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Tony Clement Wants Liberals To Release Details On Saudi Arms Deal That Tories Wouldn't

"Don't take the signal from the last government," the MP told The Globe and Mail.

A former Conservative cabinet minister is urging the Liberal government to share information related to a controversial arms deal with Saudi Arabia that the past Tory government kept to itself.

Tony Clement, now his party's foreign affairs critic, told The Globe and Mail this week that Liberals should release details of internal federal assessments on the Arab state's human rights record.

Tony Clement speaks to media on Parliament Hill. (Photo: Matthew Usherwood/CP)

He conceded to reporter Steven Chase that the past government of former prime minister Stephen Harper ruled out such a step, but noted Prime Minister Justin Trudeau has pledged a new era of transparency.

"So don't take the signal from the last government," Clement said. "If you want to be true to your principles and values, which the Conservative Party under new leadership shares, let's move forward."

Though Clement's words sparked calls of hypocrisy on social media, the veteran MP suggested a "rapidly changing" situation in the Middle East could be behind the push. The Huffington Post Canada has reached out to Clement for comment.

"So don't take the signal from the last government. If you want to be true to your principles and values, which the Conservative Party under new leadership shares, let's move forward."

Forty-seven prisoners, including a prominent Shiite cleric, were executed in Saudi Arabia last weekend. Clement released a statement at the time, saying the killing of Sheikh Nimr al-Nimr and other dissidents was "contrary to political and basic human rights."

The executions spurred more calls for Trudeau's government to cancel an Ontario company's deal — brokered by the Harper government in 2014 — to sell $15-billion worth of light-armoured vehicles to Saudi Arabia.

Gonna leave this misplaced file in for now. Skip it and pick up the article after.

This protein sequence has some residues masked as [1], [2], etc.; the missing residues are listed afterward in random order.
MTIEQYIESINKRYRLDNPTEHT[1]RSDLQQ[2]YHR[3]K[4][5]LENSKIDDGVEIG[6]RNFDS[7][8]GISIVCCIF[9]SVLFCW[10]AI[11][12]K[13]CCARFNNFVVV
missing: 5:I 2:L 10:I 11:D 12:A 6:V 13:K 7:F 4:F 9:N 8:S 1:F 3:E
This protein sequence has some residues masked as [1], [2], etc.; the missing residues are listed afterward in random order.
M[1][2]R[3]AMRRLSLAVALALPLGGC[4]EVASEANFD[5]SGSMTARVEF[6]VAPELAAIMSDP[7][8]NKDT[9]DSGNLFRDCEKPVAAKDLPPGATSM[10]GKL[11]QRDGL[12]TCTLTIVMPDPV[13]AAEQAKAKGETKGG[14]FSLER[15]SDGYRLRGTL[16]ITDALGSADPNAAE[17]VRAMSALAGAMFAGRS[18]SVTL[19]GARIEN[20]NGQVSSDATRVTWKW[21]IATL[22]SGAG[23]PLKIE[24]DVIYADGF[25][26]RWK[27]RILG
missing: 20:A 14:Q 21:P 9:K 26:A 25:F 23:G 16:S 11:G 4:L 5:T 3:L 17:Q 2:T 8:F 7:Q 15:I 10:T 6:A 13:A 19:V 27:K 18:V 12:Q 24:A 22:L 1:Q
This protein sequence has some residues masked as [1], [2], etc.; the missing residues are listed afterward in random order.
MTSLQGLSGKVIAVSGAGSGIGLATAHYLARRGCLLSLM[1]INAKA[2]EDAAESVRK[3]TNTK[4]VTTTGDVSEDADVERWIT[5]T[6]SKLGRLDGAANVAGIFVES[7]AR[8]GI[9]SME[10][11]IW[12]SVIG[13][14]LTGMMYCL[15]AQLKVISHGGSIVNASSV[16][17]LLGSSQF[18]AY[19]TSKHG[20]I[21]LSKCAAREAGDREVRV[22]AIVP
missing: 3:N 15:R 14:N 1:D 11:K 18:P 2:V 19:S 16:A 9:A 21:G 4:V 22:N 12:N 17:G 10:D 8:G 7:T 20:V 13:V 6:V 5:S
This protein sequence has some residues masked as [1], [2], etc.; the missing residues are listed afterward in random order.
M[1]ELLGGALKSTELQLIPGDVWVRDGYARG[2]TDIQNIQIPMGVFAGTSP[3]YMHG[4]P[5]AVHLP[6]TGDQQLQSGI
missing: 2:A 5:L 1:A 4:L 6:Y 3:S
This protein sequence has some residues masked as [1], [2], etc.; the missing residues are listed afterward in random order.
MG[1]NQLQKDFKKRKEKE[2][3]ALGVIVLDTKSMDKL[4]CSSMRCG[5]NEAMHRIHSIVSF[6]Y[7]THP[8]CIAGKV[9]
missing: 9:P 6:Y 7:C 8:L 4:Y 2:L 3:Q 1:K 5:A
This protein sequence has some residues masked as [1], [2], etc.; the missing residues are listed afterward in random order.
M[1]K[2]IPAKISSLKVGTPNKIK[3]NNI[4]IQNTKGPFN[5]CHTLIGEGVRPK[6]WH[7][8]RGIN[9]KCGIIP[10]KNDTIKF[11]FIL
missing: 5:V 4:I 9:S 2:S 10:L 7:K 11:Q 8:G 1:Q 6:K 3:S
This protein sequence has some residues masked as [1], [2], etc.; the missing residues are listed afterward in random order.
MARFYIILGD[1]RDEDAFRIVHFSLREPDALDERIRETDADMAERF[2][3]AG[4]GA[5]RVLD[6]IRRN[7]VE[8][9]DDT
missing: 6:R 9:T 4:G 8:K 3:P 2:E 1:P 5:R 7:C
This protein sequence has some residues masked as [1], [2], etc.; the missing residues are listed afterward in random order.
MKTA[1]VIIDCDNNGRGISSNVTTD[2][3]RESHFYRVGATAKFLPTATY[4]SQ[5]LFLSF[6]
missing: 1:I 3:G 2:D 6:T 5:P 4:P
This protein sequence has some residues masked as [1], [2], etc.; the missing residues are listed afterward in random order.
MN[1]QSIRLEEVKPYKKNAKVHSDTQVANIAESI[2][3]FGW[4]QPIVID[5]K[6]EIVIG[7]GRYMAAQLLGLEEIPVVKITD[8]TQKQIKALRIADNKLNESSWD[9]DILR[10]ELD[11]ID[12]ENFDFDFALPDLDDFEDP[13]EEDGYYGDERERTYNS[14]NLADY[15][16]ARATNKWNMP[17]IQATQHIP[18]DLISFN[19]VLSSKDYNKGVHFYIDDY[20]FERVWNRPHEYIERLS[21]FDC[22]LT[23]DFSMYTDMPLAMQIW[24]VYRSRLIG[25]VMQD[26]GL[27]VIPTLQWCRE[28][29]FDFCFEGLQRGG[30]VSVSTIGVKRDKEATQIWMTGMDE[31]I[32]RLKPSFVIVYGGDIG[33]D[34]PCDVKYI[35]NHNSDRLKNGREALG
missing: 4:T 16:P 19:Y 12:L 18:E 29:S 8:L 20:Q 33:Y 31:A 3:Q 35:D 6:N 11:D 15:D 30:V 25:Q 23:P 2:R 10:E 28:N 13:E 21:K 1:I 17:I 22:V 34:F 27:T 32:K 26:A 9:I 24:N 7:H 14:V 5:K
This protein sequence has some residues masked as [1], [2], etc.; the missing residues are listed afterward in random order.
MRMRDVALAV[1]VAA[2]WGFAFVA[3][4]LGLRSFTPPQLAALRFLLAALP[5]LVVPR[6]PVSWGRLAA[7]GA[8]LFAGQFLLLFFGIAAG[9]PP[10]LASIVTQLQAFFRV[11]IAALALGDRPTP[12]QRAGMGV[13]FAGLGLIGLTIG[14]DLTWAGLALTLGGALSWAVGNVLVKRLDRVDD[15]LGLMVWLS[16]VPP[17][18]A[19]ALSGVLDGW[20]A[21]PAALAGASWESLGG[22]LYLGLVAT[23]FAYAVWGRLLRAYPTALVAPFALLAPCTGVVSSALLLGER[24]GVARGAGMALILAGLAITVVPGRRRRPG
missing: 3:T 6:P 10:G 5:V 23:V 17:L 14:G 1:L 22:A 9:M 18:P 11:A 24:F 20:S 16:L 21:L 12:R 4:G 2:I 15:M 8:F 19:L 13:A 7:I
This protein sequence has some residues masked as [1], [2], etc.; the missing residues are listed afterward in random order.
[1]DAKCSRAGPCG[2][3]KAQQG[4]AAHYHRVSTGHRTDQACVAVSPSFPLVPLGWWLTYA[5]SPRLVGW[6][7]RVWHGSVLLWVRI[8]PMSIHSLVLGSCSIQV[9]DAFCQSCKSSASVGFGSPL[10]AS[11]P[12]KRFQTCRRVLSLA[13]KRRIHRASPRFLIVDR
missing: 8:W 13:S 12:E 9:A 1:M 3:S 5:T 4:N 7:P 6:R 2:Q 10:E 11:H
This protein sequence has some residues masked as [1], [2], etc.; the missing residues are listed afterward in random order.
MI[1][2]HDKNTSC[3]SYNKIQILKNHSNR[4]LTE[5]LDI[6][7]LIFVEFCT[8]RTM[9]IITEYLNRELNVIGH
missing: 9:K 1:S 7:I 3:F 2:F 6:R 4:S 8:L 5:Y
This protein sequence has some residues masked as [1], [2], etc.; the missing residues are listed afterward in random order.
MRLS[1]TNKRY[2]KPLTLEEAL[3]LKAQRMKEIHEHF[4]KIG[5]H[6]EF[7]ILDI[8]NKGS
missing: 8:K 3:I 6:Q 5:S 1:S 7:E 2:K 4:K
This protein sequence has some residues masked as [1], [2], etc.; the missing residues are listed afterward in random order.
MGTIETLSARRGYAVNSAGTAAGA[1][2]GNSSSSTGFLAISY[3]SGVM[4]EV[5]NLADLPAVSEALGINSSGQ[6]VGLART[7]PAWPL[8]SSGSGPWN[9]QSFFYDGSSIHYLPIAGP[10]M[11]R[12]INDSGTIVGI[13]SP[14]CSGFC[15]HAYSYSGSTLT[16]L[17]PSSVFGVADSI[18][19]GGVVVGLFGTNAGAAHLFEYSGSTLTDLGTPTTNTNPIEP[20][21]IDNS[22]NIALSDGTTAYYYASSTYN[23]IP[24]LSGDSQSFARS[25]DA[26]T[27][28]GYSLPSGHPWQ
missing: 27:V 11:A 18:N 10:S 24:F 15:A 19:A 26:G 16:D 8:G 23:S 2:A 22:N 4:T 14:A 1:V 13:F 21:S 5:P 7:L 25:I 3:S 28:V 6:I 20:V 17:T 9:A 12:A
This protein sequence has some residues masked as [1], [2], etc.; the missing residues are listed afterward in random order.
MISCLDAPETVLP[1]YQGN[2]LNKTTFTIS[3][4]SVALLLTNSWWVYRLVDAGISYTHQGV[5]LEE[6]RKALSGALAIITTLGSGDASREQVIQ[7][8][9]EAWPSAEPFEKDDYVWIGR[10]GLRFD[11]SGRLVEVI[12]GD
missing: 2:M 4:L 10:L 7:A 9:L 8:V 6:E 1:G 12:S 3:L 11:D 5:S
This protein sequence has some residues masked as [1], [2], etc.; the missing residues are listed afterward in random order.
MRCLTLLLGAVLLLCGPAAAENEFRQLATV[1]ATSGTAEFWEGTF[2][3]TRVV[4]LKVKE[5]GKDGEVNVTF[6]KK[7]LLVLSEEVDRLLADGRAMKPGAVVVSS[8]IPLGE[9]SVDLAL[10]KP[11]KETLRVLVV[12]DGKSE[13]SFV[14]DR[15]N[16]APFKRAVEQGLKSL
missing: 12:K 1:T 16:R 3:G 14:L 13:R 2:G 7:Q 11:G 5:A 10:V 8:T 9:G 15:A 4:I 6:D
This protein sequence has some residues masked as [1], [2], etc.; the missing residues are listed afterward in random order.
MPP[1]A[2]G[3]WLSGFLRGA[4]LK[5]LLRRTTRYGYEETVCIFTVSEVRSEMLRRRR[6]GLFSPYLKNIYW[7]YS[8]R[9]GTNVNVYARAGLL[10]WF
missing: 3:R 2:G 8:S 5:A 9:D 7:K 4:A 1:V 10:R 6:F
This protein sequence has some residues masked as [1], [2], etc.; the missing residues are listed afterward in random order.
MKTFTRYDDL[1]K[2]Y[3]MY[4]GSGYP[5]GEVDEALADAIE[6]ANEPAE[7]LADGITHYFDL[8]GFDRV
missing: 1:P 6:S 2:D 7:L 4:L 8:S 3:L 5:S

The vehicles are to be manufactured by General Dynamics Land System in London, Ont. and the contract is expected to create 3,000 jobs in southern Ontario. Human rights groups, however, fear the Saudi regime could one day use such vehicles against its own people.

Trudeau ruled out cancelling the deal in September and Foreign Affairs Minister Stephane Dion has confirmed that position hasn't changed.

"What is done is done and the contract is not something that we'll revisit," Dion told Rosemary Barton of CBC's "Power and Politics" last week.

Dion announced Monday that he aims to make public a redacted version of the government's classified assessment on Saudi human rights. A report from 2011 is being updated.

The minister said he was concerned about protecting sources sharing details about abuse from potential retaliation and was seeking advice from federal officials.

"The documents are intended for internal use and are classified. I would be pleased to release, upon request, unclassified versions," he said in a statement. "I want to ensure that we respect the safety and security of identified sources."

Clement told The Globe releasing a redacted version of the report was "not even a half measure."

Bloc Quebecois pushed issue on campaign trail

The Saudi arms deal surfaced during the French-language leaders' debate during the fall election amid reports a Saudi teenager was set to be beheaded and crucified for protesting against the regime.

Bloc Quebecois Leader Gilles Duceppe mocked Harper for saying Saudi Arabia was an "ally." The Conservative leader said that while his government has stood up for human rights, he would not "punish workers in a factory in London."


Harper later told a crowd in Quebec that "notwithstanding its human rights violations," Saudi Arabia is a partner in the fight against the Islamic State.

"We express our outrage, our disagreement from time to time with the government of Saudi Arabia for their treatment of human rights, but I don't think it makes any sense to pull a contract in a way that would only punish Canadian workers," Harper said.

With files from The Canadian Press

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